Marketeers usually use the gamification concept to engage people. It’s something like a game. For example, you can get users to answer 30 second quizzes about your brand, things like colors of your logo or other elements of your corporate identity.

We convinced corporates to do this for them. In return, they will support one of the projects featured on our website. We match the corporations with projects that work within their areas of interest, and we create simple games. If a certain number of users play this game, the sponsor will pay a certain amount of money, and the rest will be collected through the crowd, who will get rewards in return.

This way, the crowd becomes more powerful: They don’t only provide support directly through their pledges, they also play to get corporates support. Through both corporates and individuals, we can help entrepreneurs get enough funding to secure their projects.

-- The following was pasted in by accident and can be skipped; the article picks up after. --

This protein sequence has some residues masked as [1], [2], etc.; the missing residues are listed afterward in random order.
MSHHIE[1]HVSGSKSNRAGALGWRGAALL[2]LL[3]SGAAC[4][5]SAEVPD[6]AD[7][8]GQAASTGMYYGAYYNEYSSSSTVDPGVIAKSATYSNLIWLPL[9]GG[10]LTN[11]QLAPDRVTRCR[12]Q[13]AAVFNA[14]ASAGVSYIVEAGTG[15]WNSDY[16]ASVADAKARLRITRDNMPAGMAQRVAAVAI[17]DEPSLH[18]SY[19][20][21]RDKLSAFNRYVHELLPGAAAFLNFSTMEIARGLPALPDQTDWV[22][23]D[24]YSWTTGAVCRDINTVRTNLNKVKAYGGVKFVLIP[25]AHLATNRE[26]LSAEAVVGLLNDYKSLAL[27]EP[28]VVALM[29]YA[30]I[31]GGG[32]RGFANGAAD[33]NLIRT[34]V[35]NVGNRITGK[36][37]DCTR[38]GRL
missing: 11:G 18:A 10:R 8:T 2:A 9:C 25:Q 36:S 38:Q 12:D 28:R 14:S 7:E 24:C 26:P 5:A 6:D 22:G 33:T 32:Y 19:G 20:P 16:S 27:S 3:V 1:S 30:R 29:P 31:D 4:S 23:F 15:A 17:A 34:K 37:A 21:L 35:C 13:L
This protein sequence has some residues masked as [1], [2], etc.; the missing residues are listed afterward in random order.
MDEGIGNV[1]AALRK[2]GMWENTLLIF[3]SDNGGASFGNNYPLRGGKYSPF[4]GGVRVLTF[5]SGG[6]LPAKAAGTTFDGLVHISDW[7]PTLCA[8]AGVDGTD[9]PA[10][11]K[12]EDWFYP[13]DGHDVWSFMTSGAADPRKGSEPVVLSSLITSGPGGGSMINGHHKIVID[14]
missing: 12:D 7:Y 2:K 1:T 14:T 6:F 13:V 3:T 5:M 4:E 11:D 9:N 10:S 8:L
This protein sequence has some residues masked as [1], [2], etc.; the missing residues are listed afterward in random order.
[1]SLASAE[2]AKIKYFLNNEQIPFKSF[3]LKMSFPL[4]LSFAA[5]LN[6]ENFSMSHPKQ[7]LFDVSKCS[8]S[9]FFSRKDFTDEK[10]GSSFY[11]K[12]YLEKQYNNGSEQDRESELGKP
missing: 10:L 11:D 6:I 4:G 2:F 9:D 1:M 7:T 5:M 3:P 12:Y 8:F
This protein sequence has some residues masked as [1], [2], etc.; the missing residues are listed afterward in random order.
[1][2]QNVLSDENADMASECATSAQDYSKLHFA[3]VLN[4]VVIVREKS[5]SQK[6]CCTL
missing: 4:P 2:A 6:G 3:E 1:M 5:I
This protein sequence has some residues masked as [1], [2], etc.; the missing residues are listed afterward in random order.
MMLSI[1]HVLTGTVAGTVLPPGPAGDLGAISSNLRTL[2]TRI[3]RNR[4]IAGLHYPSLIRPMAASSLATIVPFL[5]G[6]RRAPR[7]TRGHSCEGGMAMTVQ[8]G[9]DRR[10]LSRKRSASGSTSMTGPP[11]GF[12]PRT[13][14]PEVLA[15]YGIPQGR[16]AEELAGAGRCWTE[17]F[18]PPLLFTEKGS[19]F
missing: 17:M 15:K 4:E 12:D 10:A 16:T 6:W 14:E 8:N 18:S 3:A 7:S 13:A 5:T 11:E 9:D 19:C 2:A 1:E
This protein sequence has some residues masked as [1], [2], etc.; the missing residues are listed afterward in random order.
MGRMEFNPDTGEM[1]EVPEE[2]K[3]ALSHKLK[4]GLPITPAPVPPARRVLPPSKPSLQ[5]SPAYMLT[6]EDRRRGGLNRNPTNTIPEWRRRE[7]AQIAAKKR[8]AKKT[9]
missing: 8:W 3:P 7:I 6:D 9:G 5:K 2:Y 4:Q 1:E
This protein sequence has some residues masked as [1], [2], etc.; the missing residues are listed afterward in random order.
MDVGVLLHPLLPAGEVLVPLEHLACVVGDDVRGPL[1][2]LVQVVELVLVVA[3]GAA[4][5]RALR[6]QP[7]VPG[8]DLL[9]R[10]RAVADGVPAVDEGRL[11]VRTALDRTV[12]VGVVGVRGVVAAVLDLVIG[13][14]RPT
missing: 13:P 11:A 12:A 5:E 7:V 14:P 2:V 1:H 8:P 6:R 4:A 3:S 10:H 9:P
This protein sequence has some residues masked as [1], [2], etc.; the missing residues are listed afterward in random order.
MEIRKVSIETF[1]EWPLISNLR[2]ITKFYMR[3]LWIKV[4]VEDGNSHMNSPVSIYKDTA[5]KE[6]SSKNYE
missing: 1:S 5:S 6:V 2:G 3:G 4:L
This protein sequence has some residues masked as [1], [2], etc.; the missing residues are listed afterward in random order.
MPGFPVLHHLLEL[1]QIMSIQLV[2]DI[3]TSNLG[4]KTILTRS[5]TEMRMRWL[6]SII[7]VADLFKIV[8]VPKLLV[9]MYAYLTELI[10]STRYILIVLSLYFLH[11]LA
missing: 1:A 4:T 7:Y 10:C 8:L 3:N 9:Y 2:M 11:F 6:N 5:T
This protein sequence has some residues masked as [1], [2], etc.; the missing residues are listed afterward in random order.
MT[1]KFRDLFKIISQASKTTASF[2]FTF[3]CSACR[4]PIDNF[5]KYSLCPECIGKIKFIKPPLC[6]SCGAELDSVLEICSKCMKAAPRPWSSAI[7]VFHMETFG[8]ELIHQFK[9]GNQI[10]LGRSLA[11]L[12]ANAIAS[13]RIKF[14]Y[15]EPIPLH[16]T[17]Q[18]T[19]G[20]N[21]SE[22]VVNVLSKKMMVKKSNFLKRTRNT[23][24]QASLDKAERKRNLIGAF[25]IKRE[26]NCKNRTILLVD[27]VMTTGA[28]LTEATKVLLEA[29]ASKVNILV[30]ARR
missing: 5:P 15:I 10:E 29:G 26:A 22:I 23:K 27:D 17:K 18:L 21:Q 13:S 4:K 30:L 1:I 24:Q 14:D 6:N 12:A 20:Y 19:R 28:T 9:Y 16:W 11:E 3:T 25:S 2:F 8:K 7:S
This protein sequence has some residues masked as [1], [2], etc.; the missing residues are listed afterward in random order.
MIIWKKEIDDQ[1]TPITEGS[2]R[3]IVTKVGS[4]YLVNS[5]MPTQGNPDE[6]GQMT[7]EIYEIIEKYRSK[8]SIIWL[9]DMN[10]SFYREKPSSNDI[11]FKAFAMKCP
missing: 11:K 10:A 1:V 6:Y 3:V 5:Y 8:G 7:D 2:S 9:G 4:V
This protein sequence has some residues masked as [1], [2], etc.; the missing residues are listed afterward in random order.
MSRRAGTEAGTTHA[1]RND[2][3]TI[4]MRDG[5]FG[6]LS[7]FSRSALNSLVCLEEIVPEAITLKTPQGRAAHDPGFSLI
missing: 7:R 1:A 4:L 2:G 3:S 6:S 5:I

• Tennra’s team is very diverse, some people don’t like working in such environment. How did this influence your work?

We’re two partners, Emily and myself. We also have 3 people who work with us, who’re basically co-founders: Seif, Marwa and Elwy. Are you asking me this question because Marwa is not Egyptian or what? I’m kidding.

You probably haven’t met Emily before, she is the most Egyptian among us. She has lived in Egypt for over 2 years now, and she speaks Arabic as well as I do. Yet I can tell you that this diversity has helped us so much. Each one of us comes from a completely different background, and we appreciate this- it’s a point of strength. It helps us see everything from different angles and build a better understanding of different target segments. It made a huge difference.

 

  • How many users do you have now?

We featured 5 projects. The highest rate of success was for Awraq, whose product is a set of cards that guide entrepreneurs in planning through questions. Awraq reach 144% of their original target.